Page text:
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I recently filled out my self evaluation and was at a loss for how to develop myself further. I am certain there are many ways I can grow. I was looking for a list of things great managers do well so that I could compare myself against it. I couldn't find one here on the forums or in the podcasts and I have listened to just about every single one of them.

What are the 10 most important manager skills? Perhaps ten is the wrong number, but my point remains. Where should everyone focus first?

In my case, I am a Director of Engineering for a medium sized company. I'm responsible for managing engineers and product management. Right now my team is small (3 people including me).

I appreciate your input.

tlhausmann's picture

[quote="mixmeister"]Where should everyone focus first?[/quote]

My first thought is that any personal development plan is just that--personal. There is no "one size fits all" personal/professional growth plan. Even if you are doing coaching, feedback, and O3s very well--can you do better? Are *all* your staff meetings effective?

[quote="mixmeister"]In my case, I am a Director of Engineering for a medium sized company. I'm responsible for managing engineers and product management. Right now my team is small (3 people including me). [/quote]

Identifying a "top 10" and achieving consensus on that top ten would be hard...nevertheless, improving communication skills, growing deeper knowledge of the industry, building stronger relationships, etc are always growth areas.

With introspection and by merely asking the question I believe you are already on the right track--seeking to develop yourself further. Now just decide on the areas for growth!

WillDuke's picture

I guess the question to ask yourself is: "How am I doing?" Bu that's really too broad isn't it?

How are my directs?
Are my directs effective?
Are my directs getting developed?
Are my directs happy?

Same questions for your department.
Same questions for you.

In short, as a manager, I think you can measure the job you're doing by measuring the success of your team. Or you can at least start there. :)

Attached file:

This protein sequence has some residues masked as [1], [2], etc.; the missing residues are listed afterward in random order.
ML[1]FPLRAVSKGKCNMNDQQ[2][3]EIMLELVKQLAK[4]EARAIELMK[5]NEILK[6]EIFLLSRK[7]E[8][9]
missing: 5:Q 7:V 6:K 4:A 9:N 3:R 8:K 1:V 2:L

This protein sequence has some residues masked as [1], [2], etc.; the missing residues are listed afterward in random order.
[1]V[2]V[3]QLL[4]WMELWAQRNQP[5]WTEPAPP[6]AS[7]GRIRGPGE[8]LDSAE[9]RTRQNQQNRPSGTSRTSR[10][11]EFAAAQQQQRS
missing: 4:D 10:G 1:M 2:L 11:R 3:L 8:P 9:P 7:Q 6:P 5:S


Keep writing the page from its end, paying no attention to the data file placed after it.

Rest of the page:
dhkramer's picture

What does Mark do better than you? Mike? Jack Welch? Bill Clinton?

How are your recruiting skills?

How many community organizations are you a member / president /founder of?

How many clients have you entertained this month?

And so on...

RichRuh's picture

I would add:

"What is your retention rate?"

--Rich

US41's picture

[quote="mixmeister"]I recently filled out my self evaluation and was at a loss for how to develop myself further. I am certain there are many ways I can grow. I was looking for a list of things great managers do well so that I could compare myself against it. I couldn't find one here on the forums or in the podcasts and I have listened to just about every single one of them.

What are the 10 most important manager skills? Perhaps ten is the wrong number, but my point remains. Where should everyone focus first?

In my case, I am a Director of Engineering for a medium sized company. I'm responsible for managing engineers and product management. Right now my team is small (3 people including me).

I appreciate your input.[/quote]

Usually the way we can develop ourselves further is to start with our objectives or the objectives we give our folks. Probably sitting in an HR tool somewhere are three or four miserably unmeasurable objectives.

Identify those key behaviors that your folks' work is judged by, and turn them into objectives, and then figure out a way to measure them, even if it is slightly hokey. They create a tracker in Excel and start recording their positive or negative behavior.

You can judge your own improvement by how well you develop objectives (it took me a year to come up with decent ones for my group) and how well your folks track upward in their behaviors. You can then apply feedback to keep the green lights green and turn the yellow and red lights green. You can actually see it happen.

Don't make it too complicated. There are ways to do it so that it is not a huge burden, but somewhere there is a numerical representation of success that is "good enough", and managers not knowing what to develop in themselves often have this unattended to objectives item hiding in a drawer that they have not opened up and dusted off.